India is at its best economically and politically speaking, which keeps attracting investors and foreign entrepreneurs. Nevertheless, to make business in India remains a challenge. This subcontinent owns its own rules of the games – culture and codes – and you can ruin your projects if you don’t know how to play. The following list of advices will help the businessmen and managers involved in Indian business to maximize their chances of success.
1. Understand the Indian time
Countries with a Judeo-Christian culture have a linear perception of time while the Hinduism approach of the time is circular; therefore infinite. As a result, being late for an appointment is not seen as a major problem. Moreover, the most important thing in India is to finish a work but not necessarily in the set deadline. Therefore, set your deadlines with safety margins to make sure that you finish your projects on time.
2. Don’t take the “yes” at face value
To say “no” in India is very offensive. When your Indian spokesperson will not understand you, he will systematically say “yes” with a horizontal nod. It is crucial for you to repeat and rephrase what you said to make sure you’ve been understood. Remember also to regularly catch up on the state of progress of your project.
3. Recognise the importance of religion
Be ready to see some appointment delayed or even some projects canceled for religious and astrological reasons. Indian people are profoundly religious and practicing: their religion is the priority. Be understanding about the lack of avability during the major religious festivals. For your information, the main religions in India are Hinduism (80%), Islam (14%) and Christianity (2%), followed by Sikhism, Buddhism and Jainism.
4. Develop your interpersonal skills
Business trust in India is above all else a matter of connection. Call and visit your spokespersons as much as possible to create this bound. Furthermore, the demarcation between professional and personal life is small. Dare to give details about you and your own family and don’t forget to ask some about your spokesman. Be also aware that business dynasties are very family oriented. This means that businesses are often passed down the line of succession (from father to son).
5. Be patient
To succeed in India, you have to summon one’s patience. It often requires many years to record successes. The return on investment do generally not occur before two to three years. Be persistent so you can gradually create a climate of confidence with your clients and suppliers. Once the relation established, you’ll be able to count on trustworthy partners who like lasting business relationship.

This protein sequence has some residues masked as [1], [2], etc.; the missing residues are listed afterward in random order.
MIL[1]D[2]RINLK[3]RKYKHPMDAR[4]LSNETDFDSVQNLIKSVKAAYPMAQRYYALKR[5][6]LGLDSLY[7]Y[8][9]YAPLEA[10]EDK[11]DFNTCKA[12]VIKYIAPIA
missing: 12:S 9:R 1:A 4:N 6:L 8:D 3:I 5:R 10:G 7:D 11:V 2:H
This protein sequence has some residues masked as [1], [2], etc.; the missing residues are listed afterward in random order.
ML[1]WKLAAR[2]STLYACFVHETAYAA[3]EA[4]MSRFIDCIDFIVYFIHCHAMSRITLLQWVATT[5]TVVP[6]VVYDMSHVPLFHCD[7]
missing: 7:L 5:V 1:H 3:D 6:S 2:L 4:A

6. Be flexible
Indian people are used to irrationality. Naturally optimistic they are ready to get involved in innovative projects. Thus, be willing to make ambitious propositions. Take the “Jugaad” on, which became now a management movement taught in the most prestigious Schools/ Universities. Expect that the means used are not the one you were thinking about. It’s about thinking outside the box.
7. Understand the castes system
The system of caste is now over but still very actual in the mindsets. Know that there are 5 main castes: the Brahmanes (priests and intellectuals) which forms the higher caste, then the Kshatriyas (warriors), the Vaishyas (trader and businessmen), the Shudras (servants) and the Dalhits (the untouchables) which are the lowest caste. Last but not least, never ask your Indian spokesman to which caste he/her belongs to: this would be rude.
8. Master the art of negotiation
Bargaining is an integral part of an Indian daily life. They are excellent in this field and specialists of endless negotiations. Get ready to negotiate firmly. While saying “no” or using the rupture technique might be technics of negotiation in Western countries, these might not be the done things in India. Have more of a diplomatic approach, asking questions to understand the objections of your spokespersons.
9. Follow the main codes of conduct
Generally, Indian people will be tolerant toward your behavior, as you are a foreigner. Nevertheless, here are a few advices to follow which will tip the scale in your favour. Think of accepting the chai (Indian tea), offer to take your shoes off when you enter to someone’s house, and make sure to use your right hand to give documents or to touch food. Accept with enthusiasm the hospitality of your Indian spokespersons.
10. Get support from local partners
Long distance relationship in India are not easy to maintain. It is crucial for you to have one or many partners in India to guide you during each step of your project. Thanks to its establishment in India, its bicultural team, its experience and network, Expandys is ready to bring you this support. Don’t hesitate to contact our team.